A recently published longitudinal study, funded by National Institute for Health and Care Research (NIHR) and supported by the Imperial NIHR Biomedical Research Centre, analysed the empirical data to assess the window of COVID-19 infectiousness in a real-world community setting, a crucial topic which has not received extensive research attention.
The study began by recruiting a total of 738 participants from 542 households at two different time points to capture different variants of COVID-19. Of the total 738 individuals, 57 participants were at the start of infection, hence, comprised the final study population. Participants underwent self-performed daily upper respiratory tract (URT) swabs for up to 20 days, which were collected to run the necessary tests for the study.
The test results revealed that on average COVID-19 infected people were infectious for five days. Although, 24 out of 38 people tested positive on a PCR test before developing COVID-19 symptoms, this does not confirm that these 24 people were infectious. Only one in five participants was infectious before symptom onset. Most people only became infectious after developing symptoms.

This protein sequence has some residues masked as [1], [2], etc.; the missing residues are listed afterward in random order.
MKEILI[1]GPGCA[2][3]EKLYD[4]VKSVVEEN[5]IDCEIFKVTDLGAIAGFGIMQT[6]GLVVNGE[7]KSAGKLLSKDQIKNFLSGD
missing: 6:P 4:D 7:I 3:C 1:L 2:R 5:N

The study was limited to a certain age group, very young and older age groups people were not included. However, the selected cohort represented the population and setting responsible for most COVID-19 transmissions worldwide. This was enabled by conducting daily quantitative viral culture and daily symptom records in real-world community contacts, making it likely to be generalisable.
Lately, many public health organisations have changed their guidance to reduce self-isolation periods largely based on modelling or qualitative cross-sectional viral culture data. However, the empirical data from this study suggest that a 5-day self-isolation period releases two-thirds of still-infectious cases into the community, albeit with less viral load (57%). Whereas after 7 days of symptom onset, one-third would still be infectious with minimal infectious viral load (27%). This study adds further evidence to enable policymakers and the public to adapt or minimise the self-isolation periods to match the duration of infectiousness given the societal, psychological and economic costs of self-isolating for longer than is required.